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This year’s COVID-19 pandemic has left many people wondering what would happen to their family should an unexpected illness arise, or the unthinkable occurs and a family member passes away. Therefore, it is important to prepare your plan with an Orange County estate planning attorney.

Unfortunately, there are many families that will be subject to the probate process, higher capital gains taxes, or guardianship disputes. However, all of this can be avoided if you make sure your estate plan is in proper order now. 

Developing your plan with a trust attorney in Orange County can help you avoid the common mistakes we see when people have opted to prepare their own plan or have an unfortunate experience with an unqualified estate planner. 

Before we take a look at the estate planning mistakes we see, and the ones you can avoid, let’s go over the basics.

What is an Estate Plan?

An estate plan is more than wills and trusts that designate who will receive your property and assets. While this is an important element that ensures reduced taxes and family discord, there are other aspects of the plan that are just as important.

Guardianship designations are often incorporated into an estate plan. This creates a legal document that determines who will care for your minor children should something happen to you and your spouse.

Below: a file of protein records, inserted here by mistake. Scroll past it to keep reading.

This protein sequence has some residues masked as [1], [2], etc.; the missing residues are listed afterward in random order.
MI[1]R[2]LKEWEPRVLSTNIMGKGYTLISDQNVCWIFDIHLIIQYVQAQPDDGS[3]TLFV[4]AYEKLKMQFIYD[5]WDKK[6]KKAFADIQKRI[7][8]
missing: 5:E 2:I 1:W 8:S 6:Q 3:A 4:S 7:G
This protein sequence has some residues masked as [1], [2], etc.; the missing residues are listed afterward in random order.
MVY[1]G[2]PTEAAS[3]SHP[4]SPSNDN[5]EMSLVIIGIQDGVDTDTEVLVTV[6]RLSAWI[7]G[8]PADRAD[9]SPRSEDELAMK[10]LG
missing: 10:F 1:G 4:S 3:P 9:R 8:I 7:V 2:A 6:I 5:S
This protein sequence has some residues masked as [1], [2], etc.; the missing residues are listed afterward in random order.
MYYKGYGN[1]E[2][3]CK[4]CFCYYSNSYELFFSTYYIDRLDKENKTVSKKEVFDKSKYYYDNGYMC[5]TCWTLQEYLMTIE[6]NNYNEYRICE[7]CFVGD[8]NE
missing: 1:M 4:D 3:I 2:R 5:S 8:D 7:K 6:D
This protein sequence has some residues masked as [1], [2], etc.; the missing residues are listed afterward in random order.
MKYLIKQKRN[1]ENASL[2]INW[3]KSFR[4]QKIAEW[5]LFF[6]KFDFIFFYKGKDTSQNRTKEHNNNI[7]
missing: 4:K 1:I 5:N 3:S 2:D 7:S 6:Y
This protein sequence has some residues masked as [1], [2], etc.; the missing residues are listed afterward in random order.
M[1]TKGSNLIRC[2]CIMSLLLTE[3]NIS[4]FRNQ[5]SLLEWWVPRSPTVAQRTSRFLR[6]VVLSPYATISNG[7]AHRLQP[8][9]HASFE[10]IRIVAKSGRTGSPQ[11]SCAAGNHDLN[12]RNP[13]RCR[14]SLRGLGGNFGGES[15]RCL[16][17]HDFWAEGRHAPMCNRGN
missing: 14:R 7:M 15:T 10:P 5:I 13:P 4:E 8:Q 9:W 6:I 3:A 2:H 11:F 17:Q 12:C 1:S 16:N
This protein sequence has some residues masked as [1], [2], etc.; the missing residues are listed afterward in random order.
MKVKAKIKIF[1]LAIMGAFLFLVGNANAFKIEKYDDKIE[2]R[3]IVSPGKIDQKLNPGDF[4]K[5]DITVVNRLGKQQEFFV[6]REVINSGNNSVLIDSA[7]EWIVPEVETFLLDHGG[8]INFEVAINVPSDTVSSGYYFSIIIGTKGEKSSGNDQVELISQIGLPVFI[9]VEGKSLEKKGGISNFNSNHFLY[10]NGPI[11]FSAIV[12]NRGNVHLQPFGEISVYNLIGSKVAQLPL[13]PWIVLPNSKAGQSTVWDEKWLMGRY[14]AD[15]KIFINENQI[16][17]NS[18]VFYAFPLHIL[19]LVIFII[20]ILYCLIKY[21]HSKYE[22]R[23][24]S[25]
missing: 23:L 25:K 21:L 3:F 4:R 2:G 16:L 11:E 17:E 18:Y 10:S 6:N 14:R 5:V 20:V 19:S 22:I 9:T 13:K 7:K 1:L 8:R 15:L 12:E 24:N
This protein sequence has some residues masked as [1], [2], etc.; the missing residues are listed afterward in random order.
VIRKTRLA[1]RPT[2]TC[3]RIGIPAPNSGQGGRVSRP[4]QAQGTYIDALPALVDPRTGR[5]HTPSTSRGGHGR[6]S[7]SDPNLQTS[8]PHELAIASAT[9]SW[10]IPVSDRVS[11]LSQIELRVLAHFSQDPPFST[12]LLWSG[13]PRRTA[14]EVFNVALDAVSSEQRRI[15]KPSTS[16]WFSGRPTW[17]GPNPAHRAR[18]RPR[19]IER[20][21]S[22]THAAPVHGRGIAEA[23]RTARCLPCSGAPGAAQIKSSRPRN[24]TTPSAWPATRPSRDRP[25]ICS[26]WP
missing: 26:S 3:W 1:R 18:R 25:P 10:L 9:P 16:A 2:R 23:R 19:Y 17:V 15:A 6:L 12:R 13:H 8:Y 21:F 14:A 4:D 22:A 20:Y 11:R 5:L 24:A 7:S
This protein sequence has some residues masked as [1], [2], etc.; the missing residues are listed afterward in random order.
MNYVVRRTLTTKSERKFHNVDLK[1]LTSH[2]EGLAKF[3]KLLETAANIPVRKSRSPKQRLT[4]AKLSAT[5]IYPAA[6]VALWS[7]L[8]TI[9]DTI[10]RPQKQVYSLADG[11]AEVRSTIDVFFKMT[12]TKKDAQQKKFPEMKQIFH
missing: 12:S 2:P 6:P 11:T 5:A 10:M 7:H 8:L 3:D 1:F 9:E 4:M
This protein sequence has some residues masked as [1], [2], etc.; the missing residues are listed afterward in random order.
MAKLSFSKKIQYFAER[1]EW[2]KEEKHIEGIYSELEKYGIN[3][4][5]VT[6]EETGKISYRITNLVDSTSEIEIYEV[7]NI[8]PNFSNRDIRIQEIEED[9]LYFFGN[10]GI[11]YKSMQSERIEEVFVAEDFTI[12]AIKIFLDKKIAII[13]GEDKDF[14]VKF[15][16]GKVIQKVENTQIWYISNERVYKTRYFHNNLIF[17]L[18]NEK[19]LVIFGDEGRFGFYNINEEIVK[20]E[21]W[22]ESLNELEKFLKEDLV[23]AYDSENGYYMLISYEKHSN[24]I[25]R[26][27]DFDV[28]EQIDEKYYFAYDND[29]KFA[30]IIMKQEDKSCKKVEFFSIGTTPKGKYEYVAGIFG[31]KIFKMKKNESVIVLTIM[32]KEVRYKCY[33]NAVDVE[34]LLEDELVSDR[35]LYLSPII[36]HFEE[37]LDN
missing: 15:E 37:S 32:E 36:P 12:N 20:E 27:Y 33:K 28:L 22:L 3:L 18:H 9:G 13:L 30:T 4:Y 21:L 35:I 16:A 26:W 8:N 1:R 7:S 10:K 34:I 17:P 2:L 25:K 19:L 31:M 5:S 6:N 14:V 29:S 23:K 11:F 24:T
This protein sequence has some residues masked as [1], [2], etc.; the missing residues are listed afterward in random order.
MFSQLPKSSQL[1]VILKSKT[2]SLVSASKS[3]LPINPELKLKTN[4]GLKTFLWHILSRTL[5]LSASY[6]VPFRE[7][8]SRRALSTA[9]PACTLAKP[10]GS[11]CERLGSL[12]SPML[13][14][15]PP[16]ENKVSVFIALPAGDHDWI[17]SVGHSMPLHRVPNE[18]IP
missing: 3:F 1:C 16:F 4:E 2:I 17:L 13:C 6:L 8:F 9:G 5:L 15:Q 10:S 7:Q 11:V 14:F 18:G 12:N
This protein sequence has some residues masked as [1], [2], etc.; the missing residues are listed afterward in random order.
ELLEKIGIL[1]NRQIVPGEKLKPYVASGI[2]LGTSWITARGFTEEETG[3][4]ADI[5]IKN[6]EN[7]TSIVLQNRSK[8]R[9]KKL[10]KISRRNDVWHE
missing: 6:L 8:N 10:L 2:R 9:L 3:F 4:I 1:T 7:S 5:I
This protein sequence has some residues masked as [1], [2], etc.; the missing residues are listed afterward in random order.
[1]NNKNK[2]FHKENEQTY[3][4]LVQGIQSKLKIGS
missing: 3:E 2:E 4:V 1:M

Other elements of an estate plan direct what will happen should you become incapacitated. These include the Power of Attorney (POA) and End-of-Life Care. 

The Most Common Estate Planning Mistakes

Do-It-Yourself Options

While the World Wide Web has created vast resources and DIY options, from home improvement to being your own lawyer, just one mistake on a DIY prepared estate plan can lead to a contested plan.

As you’ll see, estate planning is highly specialized and regulated. Taking the DIY approach is setting you and your loved ones up for potential unnecessary hardships.

When Consumer Reports tested three will-writing software products with the help of a law professor, they concluded that all were inadequate unless a very simple plan was required.

Outdated Beneficiary Designations

Another mistake commonly seen is forgetting to name a contingent beneficiary. This determines the person who would become the beneficiary should the primary beneficiary pass away or decline the property.

If you have named multiple co-beneficiaries, understand that, if real estate is involved, they must agree on everything, including whether to sell and what price to accept.

If you believe this may lead to disagreements among family members, it may be best to consider putting the property into a trust which is then controlled by the trustee.

Additional beneficiary considerations include naming a minor as the direct beneficiary. While some states allow this, it is very difficult for someone under the age of 18 to receive these benefits.

If a trust has been created, the trustee can manage and allocate the money for your children until they are of legal age.  

No Plan

It’s hard to imagine in our current uncertain environment, but procrastination is a part of human nature, and planning for the end of life  is no different. 

After Jimi Hendrix died in 1970, at the age of 27 and without a will, the fight over his estate lasted for more than 30 years. According to USA Today, when Prince died in 2016, at the age of 57 and without a will, he left an estate worth approximately $200 million, and about half of that will be consumed by federal and state estate taxes.

Failure to Update Plan